- Paleontologists have described a new genus of giant fossil kangaroo, named Nombe after the Nombe Rockshelter archaeological site where the fossil was originally found in Papua New Guinea.
- The finding was a chance discovery as Ph.D. candidate Isaac Kerr was reexamining a jawbone bone found in the 1970s and originally believed to belong to the extinct genus Protemnodon, the cousin of the modern day eastern gray and red kangaroos that are found in Australia.
- There has only been limited archaeological research on the island of New Guinea to date, and the fossil record is patchy.
- The team say they hope further research will offer insights into how the island’s extraordinary modern-day biodiversity, much of which is endemic, evolved.
A previously unknown genus of primitive giant kangaroo that once roamed the rainforests of New Guinea has been described by a team of paleontologists from Flinders University in Australia.
The researchers say they hope the findings, published in June, will reenergize the field of paleontological research on New Guinea, helping to uncover the island’s history and thus better understand its diverse and often unique modern-day flora and fauna.
The chance discovery came about as lead author Isaac Kerr, a Ph.D. candidate at Flinders University, was reexamining a fossilized jawbone thought to belong to a giant kangaroo from the extinct genus Protemnodon, a cousin to the modern-day eastern gray and red kangaroos (Macropus giganteus and Macropus rufus) found in Australia and the focus of Kerr’s research. On closer examination, distinct differences to Protemnodon in the molar teeth led the research team to believe they were in fact looking at a previously undiscovered genus most likely unique to New Guinea.
The jawbone was originally found during an expedition led by Mary Jane Mountain in the 1970s at an archaeological site in central Papua New Guinea called the Nombe Rockshelter. Kerr and his colleagues have named the new genus Nombe after the site and the type species will be called Nombe nombe.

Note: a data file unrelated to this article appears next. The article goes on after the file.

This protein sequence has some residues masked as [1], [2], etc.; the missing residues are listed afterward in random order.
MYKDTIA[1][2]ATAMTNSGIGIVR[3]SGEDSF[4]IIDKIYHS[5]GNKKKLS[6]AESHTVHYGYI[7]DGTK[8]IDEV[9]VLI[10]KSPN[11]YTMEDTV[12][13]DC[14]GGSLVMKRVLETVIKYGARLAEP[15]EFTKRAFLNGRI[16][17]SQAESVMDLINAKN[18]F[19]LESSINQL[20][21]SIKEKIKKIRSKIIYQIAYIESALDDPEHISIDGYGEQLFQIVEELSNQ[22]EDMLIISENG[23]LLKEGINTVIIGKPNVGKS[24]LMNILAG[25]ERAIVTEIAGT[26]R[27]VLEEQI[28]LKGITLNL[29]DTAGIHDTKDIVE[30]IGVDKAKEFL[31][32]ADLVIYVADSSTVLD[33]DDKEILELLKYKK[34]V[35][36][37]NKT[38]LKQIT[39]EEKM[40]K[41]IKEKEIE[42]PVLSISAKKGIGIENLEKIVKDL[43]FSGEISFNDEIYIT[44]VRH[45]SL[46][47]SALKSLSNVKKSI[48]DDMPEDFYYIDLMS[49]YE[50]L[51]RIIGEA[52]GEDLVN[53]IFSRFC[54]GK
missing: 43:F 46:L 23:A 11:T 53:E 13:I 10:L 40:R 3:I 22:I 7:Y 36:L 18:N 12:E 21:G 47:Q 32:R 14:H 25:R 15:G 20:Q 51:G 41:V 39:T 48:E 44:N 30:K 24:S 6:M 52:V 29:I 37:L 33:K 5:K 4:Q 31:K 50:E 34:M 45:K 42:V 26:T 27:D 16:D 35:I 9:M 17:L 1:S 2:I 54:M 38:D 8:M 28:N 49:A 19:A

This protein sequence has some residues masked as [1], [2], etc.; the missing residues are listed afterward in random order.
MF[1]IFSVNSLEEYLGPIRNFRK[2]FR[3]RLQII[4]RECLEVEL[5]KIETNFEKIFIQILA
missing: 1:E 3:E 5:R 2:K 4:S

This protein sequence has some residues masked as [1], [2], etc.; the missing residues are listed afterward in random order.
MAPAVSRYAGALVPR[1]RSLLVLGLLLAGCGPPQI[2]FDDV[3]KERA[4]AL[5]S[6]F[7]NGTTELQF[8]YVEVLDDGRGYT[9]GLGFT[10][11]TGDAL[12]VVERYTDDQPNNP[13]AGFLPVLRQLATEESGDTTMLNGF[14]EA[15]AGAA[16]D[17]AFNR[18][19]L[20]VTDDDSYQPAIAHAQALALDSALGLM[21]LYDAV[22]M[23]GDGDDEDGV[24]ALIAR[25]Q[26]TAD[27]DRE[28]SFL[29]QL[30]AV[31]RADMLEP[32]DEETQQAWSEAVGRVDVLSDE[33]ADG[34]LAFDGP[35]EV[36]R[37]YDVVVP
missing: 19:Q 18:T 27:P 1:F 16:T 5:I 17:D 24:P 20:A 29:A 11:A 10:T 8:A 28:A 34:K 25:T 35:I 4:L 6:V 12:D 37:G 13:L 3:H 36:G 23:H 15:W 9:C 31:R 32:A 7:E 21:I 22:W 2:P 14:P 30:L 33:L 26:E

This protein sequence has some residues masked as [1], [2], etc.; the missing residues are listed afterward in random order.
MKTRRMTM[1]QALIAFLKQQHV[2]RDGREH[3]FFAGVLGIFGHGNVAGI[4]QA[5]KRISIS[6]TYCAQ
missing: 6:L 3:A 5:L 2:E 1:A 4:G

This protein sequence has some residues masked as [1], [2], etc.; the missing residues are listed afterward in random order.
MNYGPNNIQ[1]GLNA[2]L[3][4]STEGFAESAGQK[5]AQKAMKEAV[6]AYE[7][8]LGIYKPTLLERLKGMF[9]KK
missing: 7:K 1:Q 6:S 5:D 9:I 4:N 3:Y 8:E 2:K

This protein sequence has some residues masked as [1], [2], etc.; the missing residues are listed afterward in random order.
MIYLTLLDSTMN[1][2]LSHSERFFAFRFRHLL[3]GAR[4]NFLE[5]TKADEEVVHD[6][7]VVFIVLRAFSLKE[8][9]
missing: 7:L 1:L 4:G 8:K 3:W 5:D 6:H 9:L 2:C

“The New Guinean fauna is strange and unique, and the fossil evidence suggests the same,” Kerr said in an email to Mongabay.
In 2020, a collaborative study between 99 different botanists found that New Guinea had the most plant species of any island on Earth — surpassing Madagascar’s record of 11,832 species with a grand total of 13,634 species of plants. Even more incredibly, two-thirds of the plant species found on the island are endemic, meaning they’re unique to New Guinea.
New Guinea’s fauna is similarly diverse and, in many cases, unique, like the critically endangered a western long-beaked echidna (Zaglossus bruijnii), an egg-laying mammal, or the vividly colored birds-of-paradise such as the raggiana (Paradisaea raggiana), Papua New Guinea’s national bird.
The reason for New Guinea’s high levels of endemism is its isolation. The island was connected to mainland Australia by a land bridge some 5 million to 8 million years ago, when sea levels were lower, but was separated when the area now known as the Torres Strait was submerged. Once cut off, species that previously roamed across Australia and New Guinea — such as the now-extinct giant kangaroos — began following different evolutionary paths. For example, Kerr says, the marsupials found on New Guinea are often smaller and stockier than their Australian counterparts, as a result of living in a dense forest habitat as opposed to Australia’s arid grasslands.
“If we want to fully understand our modern ecosystems, we need to understand how they came about,” says Gilbert Price, a paleontologist from the University of Queensland, who is unconnected to the study. “Just think, without these fossils we’d have no idea that New Guinea even had this type of kangaroo.”
To date, there’s been limited paleontological research on New Guinea, and the fossil record is patchy, in part due to the challenges of working on New Guinea and finding funding for research, Price says.
“It’s like a new frontier for paleontologists,” he says. “There are lessons to be learnt too, especially if we can understand how and why organisms like Nombe nombe lived and went extinct.”
Kerr and his colleagues say they hope their discovery will create fresh momentum for paleontological research on New Guinea. The team was recently awarded a grant to conduct three digs at two sites in central and eastern Papua New Guinea over the next three years.
“We’ll be working with curators of the Papua New Guinea Museum and Art Gallery and other contacts in PNG,” Gavin Prideaux, a paleontologist from Flinders University and co-author of the paper, said in a press release. “We hope to build some local interest in New Guinean paleontology.”
Banner image: Artist’s impression of the Nombe kangaroo. Illustration courtesy Peter Schouten.
Kerr, I. A., & Prideaux, G. J. (2022). A new genus of kangaroo (Marsupialia, Macropodidae) from the late Pleistocene of Papua New Guinea. Transactions of the Royal Society of South Australia, 1-24. doi:10.1080/03721426.2022.2086518